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Nepomuceno, T.; Silva, W. CCR Model (DEA). Encyclopedia. Available online: https://encyclopedia.pub/entry/7787 (accessed on 19 July 2024).
Nepomuceno T, Silva W. CCR Model (DEA). Encyclopedia. Available at: https://encyclopedia.pub/entry/7787. Accessed July 19, 2024.
Nepomuceno, Thyago, Wilka Silva. "CCR Model (DEA)" Encyclopedia, https://encyclopedia.pub/entry/7787 (accessed July 19, 2024).
Nepomuceno, T., & Silva, W. (2021, March 07). CCR Model (DEA). In Encyclopedia. https://encyclopedia.pub/entry/7787
Nepomuceno, Thyago and Wilka Silva. "CCR Model (DEA)." Encyclopedia. Web. 07 March, 2021.
CCR Model (DEA)
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The first Data Envelopment Analysis (DEA) model developed by Charnes, Cooper and Rhodes (1978) under the assumption of a Constant Returns to Scale production technology, i.e.,  when an increase in the production resources results in a proportional increase in the output.

Data Envelopment Analysis Constant Returns to Scale CCR R Benchmarking

The Model Explained [1]

Considering j = 1, 2, 3, . m Decision Making Units (DMUs) using | i = 1, 2, 3, ., n inputs to produce | r = 1, 2, 3, ., outputs and prices (multipliers) and  associated with those inputs and outputs, we can also formalize the efficiency expression in (1) as the ratio of weighted outputs to weighted inputs:

     (2)

In Charnes et al. (1978) [1] DEA methodology the multipliers, and a measure for the technical efficiency for a specific DMU can be estimated by solving the fractional programming problem [2]:

     (3)

For all j, r and i, and strict positive and  . This problem is denominated the CCR constant return to scale input-oriented model, which by duality is equivalent to solving the following linear programming [2][3]:

    (4)

Similarly, the model adapted for the definition of input and output slacks:

     (5)

For all j, r and i. As a result, we have an efficiency score θ which varies from 0 to 1 designating the efficiency for each decision making unit. We can obtain the marginal contribution of each input and output in the multiplier model of (3), the peers of efficiency and respective weights in the primal (or envelopment) form of (4), and also the potential for improvements and slacks.

Figure 1. Efficiency Frontier under Constant Returns to Scale (CCR Model)

Data from Nepomuceno et al. (2020)[5]

Example of Efficiency Frontier under CRS (CCR Model) - Data from Nepomuceno et al. (2020)

Implementation in R

The following routine is a very simple example of how to implement the model using the Benchmarking library in R [4]. The data comes from Nepomuceno et al. (2020) [5] application on police efficiency.

Data <- read.csv2("./Police_Data.csv")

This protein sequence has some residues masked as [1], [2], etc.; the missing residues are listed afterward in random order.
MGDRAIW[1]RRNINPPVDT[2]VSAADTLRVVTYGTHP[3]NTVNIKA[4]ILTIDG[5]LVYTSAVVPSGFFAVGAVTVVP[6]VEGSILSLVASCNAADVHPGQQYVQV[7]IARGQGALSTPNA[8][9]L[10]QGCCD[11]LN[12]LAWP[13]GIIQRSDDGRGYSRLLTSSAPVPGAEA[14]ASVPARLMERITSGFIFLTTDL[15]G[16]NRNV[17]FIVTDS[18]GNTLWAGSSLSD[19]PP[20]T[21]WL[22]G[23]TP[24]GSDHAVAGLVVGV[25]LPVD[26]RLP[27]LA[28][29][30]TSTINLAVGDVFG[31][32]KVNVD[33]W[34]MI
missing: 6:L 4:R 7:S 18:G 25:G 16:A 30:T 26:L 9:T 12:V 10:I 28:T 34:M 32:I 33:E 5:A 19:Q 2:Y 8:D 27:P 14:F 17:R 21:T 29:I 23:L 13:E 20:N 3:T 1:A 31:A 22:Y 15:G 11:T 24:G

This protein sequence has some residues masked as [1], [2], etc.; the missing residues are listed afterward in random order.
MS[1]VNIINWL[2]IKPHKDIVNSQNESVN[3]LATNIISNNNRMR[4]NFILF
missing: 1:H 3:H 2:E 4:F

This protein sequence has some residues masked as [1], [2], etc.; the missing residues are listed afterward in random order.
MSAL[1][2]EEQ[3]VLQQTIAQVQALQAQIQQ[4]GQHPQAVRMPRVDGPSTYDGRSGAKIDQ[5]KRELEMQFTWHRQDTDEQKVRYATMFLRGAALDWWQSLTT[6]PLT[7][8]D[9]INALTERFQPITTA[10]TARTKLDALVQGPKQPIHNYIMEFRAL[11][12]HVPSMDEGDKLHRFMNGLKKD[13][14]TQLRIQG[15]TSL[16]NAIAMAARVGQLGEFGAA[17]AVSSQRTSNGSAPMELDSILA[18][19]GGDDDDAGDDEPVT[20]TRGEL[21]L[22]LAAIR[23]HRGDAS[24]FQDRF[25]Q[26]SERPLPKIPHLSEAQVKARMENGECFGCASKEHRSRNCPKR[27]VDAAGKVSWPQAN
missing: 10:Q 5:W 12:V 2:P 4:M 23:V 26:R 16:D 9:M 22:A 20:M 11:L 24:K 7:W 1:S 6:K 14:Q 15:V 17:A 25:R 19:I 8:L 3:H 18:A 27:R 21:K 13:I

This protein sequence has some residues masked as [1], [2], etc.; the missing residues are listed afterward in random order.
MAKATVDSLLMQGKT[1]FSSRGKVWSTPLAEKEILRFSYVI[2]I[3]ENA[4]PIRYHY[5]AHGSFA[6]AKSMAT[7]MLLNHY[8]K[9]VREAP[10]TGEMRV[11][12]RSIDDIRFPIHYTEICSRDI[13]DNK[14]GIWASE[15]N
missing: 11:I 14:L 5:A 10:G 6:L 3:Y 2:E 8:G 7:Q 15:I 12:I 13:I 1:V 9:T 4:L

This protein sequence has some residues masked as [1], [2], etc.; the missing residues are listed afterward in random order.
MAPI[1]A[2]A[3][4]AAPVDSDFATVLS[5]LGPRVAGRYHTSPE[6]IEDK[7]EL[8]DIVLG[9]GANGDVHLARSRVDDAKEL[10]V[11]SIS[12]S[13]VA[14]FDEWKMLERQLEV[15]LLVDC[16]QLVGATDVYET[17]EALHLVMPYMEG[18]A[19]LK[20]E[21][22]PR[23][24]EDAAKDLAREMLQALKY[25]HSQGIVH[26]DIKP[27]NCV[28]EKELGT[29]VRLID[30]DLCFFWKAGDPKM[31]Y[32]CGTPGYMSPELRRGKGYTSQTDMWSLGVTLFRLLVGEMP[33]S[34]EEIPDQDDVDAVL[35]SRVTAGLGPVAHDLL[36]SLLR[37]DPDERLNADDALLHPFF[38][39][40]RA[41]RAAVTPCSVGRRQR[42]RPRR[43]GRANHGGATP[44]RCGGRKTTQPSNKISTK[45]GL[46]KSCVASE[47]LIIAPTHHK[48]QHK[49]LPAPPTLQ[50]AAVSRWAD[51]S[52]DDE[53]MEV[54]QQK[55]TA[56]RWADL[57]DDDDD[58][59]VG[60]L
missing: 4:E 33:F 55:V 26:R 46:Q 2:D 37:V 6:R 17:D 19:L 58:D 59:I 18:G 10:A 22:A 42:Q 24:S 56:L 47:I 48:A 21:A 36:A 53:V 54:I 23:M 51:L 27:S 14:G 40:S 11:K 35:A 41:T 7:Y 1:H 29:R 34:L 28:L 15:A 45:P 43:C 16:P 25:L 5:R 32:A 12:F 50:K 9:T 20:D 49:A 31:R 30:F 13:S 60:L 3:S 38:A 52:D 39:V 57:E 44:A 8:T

View(Data)

X <- Data$Efetivo                                 # Defining the number of sworn officers and administrative staff as the input

Y1 <- Data$Res_CVLI                          # Defining the clear-ups for Violent Crime as the first police output
Y2 <- Data$Res_Trans                         # Defining the clear-ups for Street Robbery as the second police output
Y3 <- Data$Res_Veic                           # Defining the clear-ups for Vehicle Robbery as the third police output
Y <- matrix(c(Y1, Y2, Y3), ncol=3)        # Matrix combining the 3 outputs

View(data.frame(X, Y))

library(Benchmarking)

E <- dea(X, Y, RTS = "crs", ORIENTATION = "in", SLACK = TRUE, DUAL = TRUE)
results <- data.frame(Data$DMU, E$eff, peers(E), E$sx, E$sy, lambda(E))

dea.plot.frontier(X, Y, RTS = "crs")

write.csv2(results, file = "./results.csv")

eff(e)                                   # Efficiency Scores
peers(e)                              # Peers for Benchmarking of Best Practices
dea.plot(X, Y, RTS = "crs") # Efficient Frontier Plot
lambda(e)                           # Weights of Peers
e$ux                                   # Marginal Contribution of each input
e$vy                                   # Marginal Contribution of the output
e$sx                                   # Input Slacks (resource to be reduced)
e$sy                                   # Output Slacks (product to be expanded)
summary(e)                       # A nice summary of results

References

  1. A. Charnes; W. W. Cooper; E. Rhodes; Measuring the efficiency of decision making units. European Journal of Operational Research 1978, 2, 429-444, 10.1016/0377-2217(78)90138-8.
  2. Wade D. Cook; Larry M. Seiford; Data envelopment analysis (DEA) – Thirty years on. European Journal of Operational Research 2008, 192, 1-17, 10.1016/j.ejor.2008.01.032.
  3. Sherman, H. D., & Zhu, J.; Data Envelopment Analysis Explained. Service Productivity Management 2006, xxx, 49-89, 10.1007/0-387-33231-6_2.
  4. Peter Bogetoft and Lars Otto. Benchmarking with DEA, SFA, and R; , Eds.; Springer-Verlag: New York, 2011; pp. xxx.
  5. Thyago Celso Cavalcante Nepomuceno; Katarina Tatiana Marques Santiago; Cinzia Daraio; Ana Paula Cabral Seixas Costa; Exogenous crimes and the assessment of public safety efficiency and effectiveness. Annals of Operations Research 2020, xxx, 1-34, 10.1007/s10479-020-03767-6.
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